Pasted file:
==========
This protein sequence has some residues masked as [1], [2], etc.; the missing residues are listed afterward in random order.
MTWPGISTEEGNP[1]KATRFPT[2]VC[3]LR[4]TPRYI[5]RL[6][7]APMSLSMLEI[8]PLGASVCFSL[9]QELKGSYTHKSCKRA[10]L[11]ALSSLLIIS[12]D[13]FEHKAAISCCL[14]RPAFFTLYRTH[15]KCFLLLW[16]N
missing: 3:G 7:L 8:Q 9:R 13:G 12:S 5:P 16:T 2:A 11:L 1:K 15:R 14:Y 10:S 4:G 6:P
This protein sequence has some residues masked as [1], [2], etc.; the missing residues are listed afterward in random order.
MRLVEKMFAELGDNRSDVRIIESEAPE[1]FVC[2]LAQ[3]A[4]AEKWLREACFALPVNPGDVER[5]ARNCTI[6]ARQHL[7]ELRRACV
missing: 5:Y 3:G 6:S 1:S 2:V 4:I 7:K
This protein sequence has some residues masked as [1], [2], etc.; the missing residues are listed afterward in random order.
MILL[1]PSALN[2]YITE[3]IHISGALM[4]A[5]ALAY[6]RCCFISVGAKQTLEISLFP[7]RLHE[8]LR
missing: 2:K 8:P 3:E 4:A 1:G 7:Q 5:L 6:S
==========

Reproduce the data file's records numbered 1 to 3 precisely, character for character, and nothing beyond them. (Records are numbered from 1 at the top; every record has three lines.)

This protein sequence has some residues masked as [1], [2], etc.; the missing residues are listed afterward in random order.
MTWPGISTEEGNP[1]KATRFPT[2]VC[3]LR[4]TPRYI[5]RL[6][7]APMSLSMLEI[8]PLGASVCFSL[9]QELKGSYTHKSCKRA[10]L[11]ALSSLLIIS[12]D[13]FEHKAAISCCL[14]RPAFFTLYRTH[15]KCFLLLW[16]N
missing: 3:G 7:L 8:Q 9:R 13:G 12:S 5:P 16:T 2:A 11:L 1:K 15:R 14:Y 10:S 4:G 6:P
This protein sequence has some residues masked as [1], [2], etc.; the missing residues are listed afterward in random order.
MRLVEKMFAELGDNRSDVRIIESEAPE[1]FVC[2]LAQ[3]A[4]AEKWLREACFALPVNPGDVER[5]ARNCTI[6]ARQHL[7]ELRRACV
missing: 5:Y 3:G 6:S 1:S 2:V 4:I 7:K
This protein sequence has some residues masked as [1], [2], etc.; the missing residues are listed afterward in random order.
MILL[1]PSALN[2]YITE[3]IHISGALM[4]A[5]ALAY[6]RCCFISVGAKQTLEISLFP[7]RLHE[8]LR
missing: 2:K 8:P 3:E 4:A 1:G 7:Q 5:L 6:S